Influenza, also known as flu, is an infectious disease caused by an influenza virus. Symptoms can be mildly severe. The most common symptoms include: high fever, nasal bleeding, sore throat, muscular pain, headache, cough, sneezing and tiredness. These symptoms usually start two days after exposure to the virus and last for less than a week. However, cough may last longer than two weeks. Children may have diarrhea and vomiting, but they are not common in adults. Diarrhea and vomiting are more common in gastroenteritis, which is an unrelated disease, and sometimes incorrectly known as "stomach flu" or "24-hour flu". Complications of influenza may include deterioration of previous health problems such as viral pneumonia, secondary bacterial pneumonia, sinus infection and asthma or heart failure.
Three out of four types of influenza virus affect humans: type A, type B, and type C. Type D is not known to infect humans, but it is believed that there is the ability to do this. Generally, the virus spreads in the air through cough or sneezes. It is believed that this happens at a relatively short distance. It can also spread by touching the surface contaminated by the virus and then touching the mouth or eyes. A person may be infectious for others before and during the symptoms. The infection can be confirmed by testing the throat, sputum, or nose for the virus. Many rapid tests are available; However, people can be infected even when the results are negative. A type of polymerase chain reaction that detects RNA of the virus is more accurate. Frequent washing reduces the risk of viral spread. Wearing a surgical mask is also useful. Annual vaccination against influenza is recommended by the World Health Organization for high-risk people. The vaccine is mostly effective against 3 or 4 types of flu. It is usually well tolerated.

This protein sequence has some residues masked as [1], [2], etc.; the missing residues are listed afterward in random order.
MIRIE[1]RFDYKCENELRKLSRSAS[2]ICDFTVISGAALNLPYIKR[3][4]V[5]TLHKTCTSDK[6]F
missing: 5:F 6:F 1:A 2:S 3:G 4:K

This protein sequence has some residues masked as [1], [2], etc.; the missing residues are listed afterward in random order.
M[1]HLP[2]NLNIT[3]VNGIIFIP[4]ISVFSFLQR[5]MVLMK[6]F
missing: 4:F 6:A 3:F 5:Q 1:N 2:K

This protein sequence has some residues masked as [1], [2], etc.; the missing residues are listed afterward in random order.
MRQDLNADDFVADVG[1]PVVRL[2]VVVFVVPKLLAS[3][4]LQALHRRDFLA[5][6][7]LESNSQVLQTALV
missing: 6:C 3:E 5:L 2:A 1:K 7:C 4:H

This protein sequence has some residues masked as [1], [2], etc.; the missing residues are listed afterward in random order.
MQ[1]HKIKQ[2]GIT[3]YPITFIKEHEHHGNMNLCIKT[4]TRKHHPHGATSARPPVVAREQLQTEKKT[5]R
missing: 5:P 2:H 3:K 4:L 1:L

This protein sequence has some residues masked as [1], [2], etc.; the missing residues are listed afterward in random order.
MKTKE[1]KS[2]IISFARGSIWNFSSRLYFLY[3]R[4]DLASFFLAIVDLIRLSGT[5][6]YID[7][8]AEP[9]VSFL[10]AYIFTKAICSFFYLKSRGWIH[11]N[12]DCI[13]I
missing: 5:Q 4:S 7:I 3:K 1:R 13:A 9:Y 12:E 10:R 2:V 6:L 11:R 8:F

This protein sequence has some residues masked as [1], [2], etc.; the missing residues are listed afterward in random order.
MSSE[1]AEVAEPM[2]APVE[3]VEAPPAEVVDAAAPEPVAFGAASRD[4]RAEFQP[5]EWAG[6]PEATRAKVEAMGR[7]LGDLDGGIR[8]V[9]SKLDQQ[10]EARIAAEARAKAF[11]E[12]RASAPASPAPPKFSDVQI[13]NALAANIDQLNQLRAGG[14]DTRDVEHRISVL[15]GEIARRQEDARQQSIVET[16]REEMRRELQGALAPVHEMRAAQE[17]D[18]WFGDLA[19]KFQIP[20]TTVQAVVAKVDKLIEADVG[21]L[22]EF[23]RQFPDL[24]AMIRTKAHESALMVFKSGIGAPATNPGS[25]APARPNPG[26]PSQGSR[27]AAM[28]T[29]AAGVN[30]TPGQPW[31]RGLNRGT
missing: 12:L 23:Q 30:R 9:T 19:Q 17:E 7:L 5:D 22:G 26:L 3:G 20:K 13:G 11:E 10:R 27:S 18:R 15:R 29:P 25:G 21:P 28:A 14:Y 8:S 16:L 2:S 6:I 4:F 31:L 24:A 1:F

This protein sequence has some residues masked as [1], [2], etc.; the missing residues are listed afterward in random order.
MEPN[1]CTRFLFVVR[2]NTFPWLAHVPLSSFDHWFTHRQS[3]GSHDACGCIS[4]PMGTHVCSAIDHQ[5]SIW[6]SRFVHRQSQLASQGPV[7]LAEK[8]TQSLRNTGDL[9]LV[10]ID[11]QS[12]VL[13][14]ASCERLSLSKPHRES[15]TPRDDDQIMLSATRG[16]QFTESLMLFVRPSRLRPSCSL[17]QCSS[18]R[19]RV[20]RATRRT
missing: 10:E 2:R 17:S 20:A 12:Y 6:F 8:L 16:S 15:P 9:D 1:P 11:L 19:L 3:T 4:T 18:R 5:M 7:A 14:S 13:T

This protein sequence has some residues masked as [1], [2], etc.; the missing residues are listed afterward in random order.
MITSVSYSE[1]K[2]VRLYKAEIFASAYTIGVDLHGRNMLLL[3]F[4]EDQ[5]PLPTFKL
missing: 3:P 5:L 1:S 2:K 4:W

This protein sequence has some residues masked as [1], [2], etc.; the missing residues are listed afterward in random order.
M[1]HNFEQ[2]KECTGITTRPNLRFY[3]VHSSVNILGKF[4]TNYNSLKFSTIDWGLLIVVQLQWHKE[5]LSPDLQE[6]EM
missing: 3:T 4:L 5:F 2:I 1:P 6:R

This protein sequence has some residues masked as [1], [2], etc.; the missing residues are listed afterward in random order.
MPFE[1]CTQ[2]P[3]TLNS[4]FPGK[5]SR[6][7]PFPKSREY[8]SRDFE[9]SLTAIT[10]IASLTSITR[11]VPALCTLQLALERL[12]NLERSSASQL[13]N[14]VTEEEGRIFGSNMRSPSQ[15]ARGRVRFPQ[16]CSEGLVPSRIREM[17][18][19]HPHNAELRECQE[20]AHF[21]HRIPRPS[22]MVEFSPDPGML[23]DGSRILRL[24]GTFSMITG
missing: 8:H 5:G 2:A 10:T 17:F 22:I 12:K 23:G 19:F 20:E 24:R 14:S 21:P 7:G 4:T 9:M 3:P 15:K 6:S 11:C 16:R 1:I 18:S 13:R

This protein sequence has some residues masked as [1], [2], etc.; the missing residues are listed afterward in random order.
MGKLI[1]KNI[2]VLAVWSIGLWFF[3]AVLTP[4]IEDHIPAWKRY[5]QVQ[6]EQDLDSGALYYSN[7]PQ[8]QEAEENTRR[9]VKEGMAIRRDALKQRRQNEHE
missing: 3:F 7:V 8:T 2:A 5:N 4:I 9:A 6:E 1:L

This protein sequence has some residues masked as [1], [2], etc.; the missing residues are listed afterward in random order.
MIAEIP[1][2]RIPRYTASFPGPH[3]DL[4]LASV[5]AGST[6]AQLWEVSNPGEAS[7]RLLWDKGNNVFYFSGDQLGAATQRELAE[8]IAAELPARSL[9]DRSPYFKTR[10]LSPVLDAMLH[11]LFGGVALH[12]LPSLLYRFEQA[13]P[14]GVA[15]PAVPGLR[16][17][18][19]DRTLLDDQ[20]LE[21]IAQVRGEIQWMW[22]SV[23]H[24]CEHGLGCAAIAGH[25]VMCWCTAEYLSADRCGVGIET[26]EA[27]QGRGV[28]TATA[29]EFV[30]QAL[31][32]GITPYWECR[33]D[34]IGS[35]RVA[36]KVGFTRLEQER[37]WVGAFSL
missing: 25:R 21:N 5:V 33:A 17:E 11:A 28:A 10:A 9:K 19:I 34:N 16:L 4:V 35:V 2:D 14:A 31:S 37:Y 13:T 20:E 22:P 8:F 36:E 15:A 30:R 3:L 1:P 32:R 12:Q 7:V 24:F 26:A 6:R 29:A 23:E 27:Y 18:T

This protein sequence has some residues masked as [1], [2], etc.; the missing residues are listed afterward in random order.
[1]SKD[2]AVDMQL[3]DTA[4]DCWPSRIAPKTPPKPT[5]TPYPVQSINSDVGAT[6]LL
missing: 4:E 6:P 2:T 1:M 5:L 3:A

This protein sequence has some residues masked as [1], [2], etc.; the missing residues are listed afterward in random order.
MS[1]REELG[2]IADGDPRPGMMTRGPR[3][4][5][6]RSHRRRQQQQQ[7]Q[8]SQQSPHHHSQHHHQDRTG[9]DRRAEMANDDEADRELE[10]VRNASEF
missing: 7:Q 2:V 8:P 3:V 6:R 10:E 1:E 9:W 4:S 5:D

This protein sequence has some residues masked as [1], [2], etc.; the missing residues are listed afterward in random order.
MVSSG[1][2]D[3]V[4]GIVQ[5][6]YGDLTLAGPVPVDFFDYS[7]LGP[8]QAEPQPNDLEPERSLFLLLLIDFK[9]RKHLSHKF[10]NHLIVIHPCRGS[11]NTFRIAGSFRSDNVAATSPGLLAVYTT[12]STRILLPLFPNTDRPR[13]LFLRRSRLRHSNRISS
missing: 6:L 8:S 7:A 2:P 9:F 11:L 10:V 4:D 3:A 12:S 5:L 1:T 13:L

Since the rapid development of the virus, the vaccine made for one year can not be useful in the next year. Antiviral drugs such as neurominides inhibitor oseltamivir, among others, have been used to treat influenza. The benefits of antiviral medicines that are otherwise healthy do not show more than their risk. People with other health problems have no benefits.